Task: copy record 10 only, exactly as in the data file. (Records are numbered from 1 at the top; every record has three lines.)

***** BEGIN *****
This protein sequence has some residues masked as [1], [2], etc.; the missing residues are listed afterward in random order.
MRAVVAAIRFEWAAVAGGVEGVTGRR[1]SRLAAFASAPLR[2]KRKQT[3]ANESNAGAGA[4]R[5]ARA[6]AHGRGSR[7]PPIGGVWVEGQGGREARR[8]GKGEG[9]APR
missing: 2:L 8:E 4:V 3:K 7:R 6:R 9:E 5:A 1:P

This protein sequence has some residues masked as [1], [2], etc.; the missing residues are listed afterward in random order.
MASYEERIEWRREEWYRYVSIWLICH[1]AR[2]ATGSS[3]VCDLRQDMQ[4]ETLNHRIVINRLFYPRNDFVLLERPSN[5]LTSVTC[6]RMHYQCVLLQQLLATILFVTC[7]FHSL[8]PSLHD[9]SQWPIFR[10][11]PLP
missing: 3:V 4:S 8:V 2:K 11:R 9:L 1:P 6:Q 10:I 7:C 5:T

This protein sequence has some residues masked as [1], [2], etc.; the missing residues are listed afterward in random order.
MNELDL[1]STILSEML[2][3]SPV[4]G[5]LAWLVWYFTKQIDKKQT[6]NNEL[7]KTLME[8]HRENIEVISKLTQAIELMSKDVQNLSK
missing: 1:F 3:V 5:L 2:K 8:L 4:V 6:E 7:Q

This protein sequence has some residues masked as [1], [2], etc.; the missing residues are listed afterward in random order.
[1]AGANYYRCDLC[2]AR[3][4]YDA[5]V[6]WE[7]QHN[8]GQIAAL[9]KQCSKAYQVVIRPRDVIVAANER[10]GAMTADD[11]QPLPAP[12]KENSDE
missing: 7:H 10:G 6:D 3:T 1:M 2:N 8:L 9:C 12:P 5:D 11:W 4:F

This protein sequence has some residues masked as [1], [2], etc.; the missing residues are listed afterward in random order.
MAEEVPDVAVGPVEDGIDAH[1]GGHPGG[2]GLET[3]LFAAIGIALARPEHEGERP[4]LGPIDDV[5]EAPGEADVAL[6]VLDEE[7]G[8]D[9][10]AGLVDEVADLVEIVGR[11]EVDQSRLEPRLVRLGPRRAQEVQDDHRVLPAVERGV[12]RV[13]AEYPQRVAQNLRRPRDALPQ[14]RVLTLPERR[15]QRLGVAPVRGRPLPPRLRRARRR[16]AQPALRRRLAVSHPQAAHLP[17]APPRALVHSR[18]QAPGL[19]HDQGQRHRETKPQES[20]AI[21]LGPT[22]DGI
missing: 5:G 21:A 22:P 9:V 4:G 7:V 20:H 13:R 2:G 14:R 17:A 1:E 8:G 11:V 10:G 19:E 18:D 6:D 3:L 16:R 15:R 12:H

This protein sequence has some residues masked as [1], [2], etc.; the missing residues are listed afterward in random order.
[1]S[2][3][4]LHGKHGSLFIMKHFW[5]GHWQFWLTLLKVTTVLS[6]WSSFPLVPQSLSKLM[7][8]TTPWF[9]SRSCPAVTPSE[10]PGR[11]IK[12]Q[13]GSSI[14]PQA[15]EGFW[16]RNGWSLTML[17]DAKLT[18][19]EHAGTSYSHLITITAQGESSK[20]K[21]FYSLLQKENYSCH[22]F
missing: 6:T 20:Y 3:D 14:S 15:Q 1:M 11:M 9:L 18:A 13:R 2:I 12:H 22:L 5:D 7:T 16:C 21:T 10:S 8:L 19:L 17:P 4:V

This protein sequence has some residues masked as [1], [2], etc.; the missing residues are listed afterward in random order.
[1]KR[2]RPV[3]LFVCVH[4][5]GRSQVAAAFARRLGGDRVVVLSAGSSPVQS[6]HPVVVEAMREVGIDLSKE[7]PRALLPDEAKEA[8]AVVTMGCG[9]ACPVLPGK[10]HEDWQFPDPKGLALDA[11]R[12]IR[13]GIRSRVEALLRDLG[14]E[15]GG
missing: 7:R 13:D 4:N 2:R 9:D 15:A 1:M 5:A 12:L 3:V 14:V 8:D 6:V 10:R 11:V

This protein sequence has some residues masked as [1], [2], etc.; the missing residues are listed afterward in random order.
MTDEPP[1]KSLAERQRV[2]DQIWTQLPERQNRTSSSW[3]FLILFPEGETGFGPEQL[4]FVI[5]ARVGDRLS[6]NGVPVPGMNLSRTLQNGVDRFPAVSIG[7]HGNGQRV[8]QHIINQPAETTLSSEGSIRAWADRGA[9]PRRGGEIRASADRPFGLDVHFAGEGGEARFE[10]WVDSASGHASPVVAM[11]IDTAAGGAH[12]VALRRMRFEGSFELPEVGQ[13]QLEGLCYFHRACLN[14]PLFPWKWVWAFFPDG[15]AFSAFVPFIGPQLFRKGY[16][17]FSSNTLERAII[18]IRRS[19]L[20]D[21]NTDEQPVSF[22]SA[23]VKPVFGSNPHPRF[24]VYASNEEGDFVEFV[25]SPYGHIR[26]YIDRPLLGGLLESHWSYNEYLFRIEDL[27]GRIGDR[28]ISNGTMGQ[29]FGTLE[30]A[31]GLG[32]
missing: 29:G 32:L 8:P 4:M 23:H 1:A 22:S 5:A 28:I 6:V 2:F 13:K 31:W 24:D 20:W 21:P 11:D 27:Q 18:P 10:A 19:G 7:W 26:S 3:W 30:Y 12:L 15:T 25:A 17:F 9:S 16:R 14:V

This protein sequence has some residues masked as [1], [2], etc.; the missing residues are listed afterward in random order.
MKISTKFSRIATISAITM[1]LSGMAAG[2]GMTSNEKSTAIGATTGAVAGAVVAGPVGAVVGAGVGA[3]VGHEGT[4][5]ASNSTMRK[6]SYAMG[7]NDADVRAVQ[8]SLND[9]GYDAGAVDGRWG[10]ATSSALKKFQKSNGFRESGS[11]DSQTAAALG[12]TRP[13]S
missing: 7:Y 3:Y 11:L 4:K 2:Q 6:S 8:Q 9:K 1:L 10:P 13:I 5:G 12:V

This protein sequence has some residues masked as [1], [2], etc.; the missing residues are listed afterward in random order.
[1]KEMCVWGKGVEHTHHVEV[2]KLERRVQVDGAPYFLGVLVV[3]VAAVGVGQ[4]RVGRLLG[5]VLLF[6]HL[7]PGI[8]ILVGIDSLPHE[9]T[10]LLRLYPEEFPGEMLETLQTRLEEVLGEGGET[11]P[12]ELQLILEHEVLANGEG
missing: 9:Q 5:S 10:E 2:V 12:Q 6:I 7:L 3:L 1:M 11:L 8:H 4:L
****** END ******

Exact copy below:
This protein sequence has some residues masked as [1], [2], etc.; the missing residues are listed afterward in random order.
[1]KEMCVWGKGVEHTHHVEV[2]KLERRVQVDGAPYFLGVLVV[3]VAAVGVGQ[4]RVGRLLG[5]VLLF[6]HL[7]PGI[8]ILVGIDSLPHE[9]T[10]LLRLYPEEFPGEMLETLQTRLEEVLGEGGET[11]P[12]ELQLILEHEVLANGEG
missing: 9:Q 5:S 10:E 2:V 12:Q 6:I 7:L 3:L 1:M 11:L 8:H 4:L